What’s Your Brand?

I’ve subscribed to the feed for The Smart Set for a while now, and the essays have generally been thought-provoking (a Pakistani man describes his experiences trying to become a US citizen) or entertaining (the trials of teaching English to a Japanese woman obsessed with The Goonies). Yesterday’s entry was a bit of both: the cultural significance of the shopping bag.

“People have coveted luxury goods since Louis XIV invented couture. But it was a particular innovation of the postmodern era to turn this desire inside out — to emblazon the most expensive goods with the names of their manufacturers and thus demean the high-end consumer by turning him (or more often, her) into walking placards on behalf of the merchandise.”

And what better way than to get people to further advertise and associate their inner selves with products than to make the bag itself an object of desire? What a devious marketing ploy — make the logo/company name desirable in and of itself, then give people bags with that logo/name so that they can carry them about even when they’re not shopping, thereby extending the free advertising opportunities even farther!

This is something I haven’t bought into since I was about 20 — walking around with logos on your clothes, shoes, car, and so on. Why do people need to connect themselves with products and corporations? Why does what you buy make you “cool”? It’s not like wearing the latest Gucci shoes or carrying a Prada bag makes you special, because anyone else with the cash to spare can do the same.

I guess I can understand that wearing a particular brand could identify you as identifying yourself with a certain marketing image — a sporty brand, a slutty brand, a classic brand. I guess it’s no longer enough to choose clothing of a certain style, but one must be literally emblazoned with the company’s logo (enormous DGs on Dolce & Gabbana sunglasses, the ubiquitous Nike swoosh).

With children this seems to be more focused on character branding. The other day I tried to buy some new underwear for Napoleona at Target. Only the house brand came without characters. No plain white underwear, oh no. Even two-year-olds have to have someone’s face or name on their butt, evidently. (Don’t get me started on trying to find stuff that’s not pink. Just don’t!)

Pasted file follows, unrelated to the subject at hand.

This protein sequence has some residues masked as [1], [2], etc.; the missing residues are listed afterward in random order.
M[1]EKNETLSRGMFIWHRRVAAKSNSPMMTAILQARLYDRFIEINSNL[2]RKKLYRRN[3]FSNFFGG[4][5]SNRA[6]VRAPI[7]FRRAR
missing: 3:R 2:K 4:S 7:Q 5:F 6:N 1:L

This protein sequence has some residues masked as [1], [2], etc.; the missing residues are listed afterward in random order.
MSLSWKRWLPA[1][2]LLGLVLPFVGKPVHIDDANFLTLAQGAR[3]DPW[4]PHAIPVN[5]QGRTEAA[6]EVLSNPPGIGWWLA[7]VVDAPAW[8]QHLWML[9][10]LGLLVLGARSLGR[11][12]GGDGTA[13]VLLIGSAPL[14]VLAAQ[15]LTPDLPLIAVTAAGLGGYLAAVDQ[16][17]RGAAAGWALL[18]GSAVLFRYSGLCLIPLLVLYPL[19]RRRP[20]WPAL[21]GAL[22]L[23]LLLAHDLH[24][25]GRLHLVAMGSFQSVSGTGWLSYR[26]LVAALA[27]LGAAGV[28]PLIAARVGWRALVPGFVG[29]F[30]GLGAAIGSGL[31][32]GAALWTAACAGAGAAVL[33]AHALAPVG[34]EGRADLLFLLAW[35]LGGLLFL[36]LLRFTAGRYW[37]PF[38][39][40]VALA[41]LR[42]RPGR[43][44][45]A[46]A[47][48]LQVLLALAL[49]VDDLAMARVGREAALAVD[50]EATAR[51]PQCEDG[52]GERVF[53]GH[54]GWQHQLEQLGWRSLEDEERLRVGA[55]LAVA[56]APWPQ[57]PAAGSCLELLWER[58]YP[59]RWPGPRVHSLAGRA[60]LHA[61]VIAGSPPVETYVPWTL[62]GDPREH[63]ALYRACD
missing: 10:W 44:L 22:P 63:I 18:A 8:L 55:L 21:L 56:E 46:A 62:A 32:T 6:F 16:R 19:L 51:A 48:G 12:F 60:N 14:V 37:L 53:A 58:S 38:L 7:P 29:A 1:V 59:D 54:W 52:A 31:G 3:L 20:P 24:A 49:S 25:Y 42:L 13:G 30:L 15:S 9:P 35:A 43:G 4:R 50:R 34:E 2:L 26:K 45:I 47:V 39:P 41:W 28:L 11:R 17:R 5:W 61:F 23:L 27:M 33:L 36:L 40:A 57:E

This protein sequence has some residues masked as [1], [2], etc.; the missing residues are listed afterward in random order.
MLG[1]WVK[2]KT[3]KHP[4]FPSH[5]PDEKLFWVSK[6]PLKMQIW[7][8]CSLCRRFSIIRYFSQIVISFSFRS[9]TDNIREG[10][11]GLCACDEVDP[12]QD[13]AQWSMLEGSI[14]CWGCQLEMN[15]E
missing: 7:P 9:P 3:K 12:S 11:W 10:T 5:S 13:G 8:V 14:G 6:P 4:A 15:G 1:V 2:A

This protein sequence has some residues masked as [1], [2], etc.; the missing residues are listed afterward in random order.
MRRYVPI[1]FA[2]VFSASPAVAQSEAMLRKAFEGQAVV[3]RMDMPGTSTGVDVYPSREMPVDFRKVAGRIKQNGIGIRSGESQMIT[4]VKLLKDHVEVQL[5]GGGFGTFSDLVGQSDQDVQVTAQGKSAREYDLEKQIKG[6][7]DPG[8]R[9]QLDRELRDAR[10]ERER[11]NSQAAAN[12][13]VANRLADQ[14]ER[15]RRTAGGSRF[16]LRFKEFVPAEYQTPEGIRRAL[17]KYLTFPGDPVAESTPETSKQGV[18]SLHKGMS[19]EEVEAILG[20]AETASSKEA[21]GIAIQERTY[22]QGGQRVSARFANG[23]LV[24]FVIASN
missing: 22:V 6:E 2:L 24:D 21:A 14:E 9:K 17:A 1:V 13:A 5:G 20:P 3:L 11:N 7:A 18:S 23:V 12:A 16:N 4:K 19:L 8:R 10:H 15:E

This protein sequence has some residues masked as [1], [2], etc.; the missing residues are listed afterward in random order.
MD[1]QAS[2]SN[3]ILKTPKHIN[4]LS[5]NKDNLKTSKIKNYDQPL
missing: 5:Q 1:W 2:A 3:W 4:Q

So we go to the other extreme. Most of the kids’ clothes (and ours) are ultra-plain. They can have patterns (plaid, flowers, etc.) but that’s it. We even put the kibosh on any words on the clothes, because it’s just too slippery a slope. One day it’s “Grandma’s Little Sweetie” or “Surf Paradise” and the next thing you know they’re swathed head to foot in Dora and Bob the Builder.

I feel like it’s dehumanizing to wear logos and characters. When I look at someone, I want to see the human being, not some cartoon or corporate symbol. If I wanted to look at ads, I’d watch TV.



Filed under Deep Thoughts, Parenting, Rants

20 responses to “What’s Your Brand?

  1. I’m so with you. I don’t do brands, logos, words or writing, especially on my children’s clothes. If they have the odd garment that’s branded, it’s from an unknowing granny or friend (and they receive them joyously, which is particularly scary). But what I buy is plain, plain, plain. The added challenge here is that German retailers think it’s cool to have English words on clothes, but they don’t bother to check the grammar or spelling.

  2. renaissancemama

    This was so interesting. I started thinking about avoiding labels/characters on clothes after reading a book about how things are marketed to kids. I don’t want my kids to be walking advertisements. It’s sometimes quite hard to even find clothes without big labels all over them. I myself used to be one of those people who coveted certain bags/clothes because of the label- I’m glad I got over that 😉

  3. Our school has a dress code that forbids any lettering/ads/or logos on clothing. I’m all for it–it’s been nice as Hels has gotten older. When she asks for a branded t-shirt or something, all I have to say is “it’s against the dress code.” very helpful to the Mom with an adolescent 🙂

  4. Charlotte: I would love to hear some examples of funky “English” on German clothing. I’ve seen lots of examples from Japan, but never from a European country.

    RenMama: It is so hard to find plain clothes! Target is pretty good, and of course the more expensive Land’s End, LL Bean, etc. always have plain/classic stuff.

    Sarah: That’s something great about Waldorf schools, that there will be no worries about who has what cool character on their shoes or whatever. When we ponder the possibility of our kids going to public school, the pervasive materialistic cultural stuff is one of the biggest drawbacks. How could we maintain our family’s values in the face of the marketing onslaught?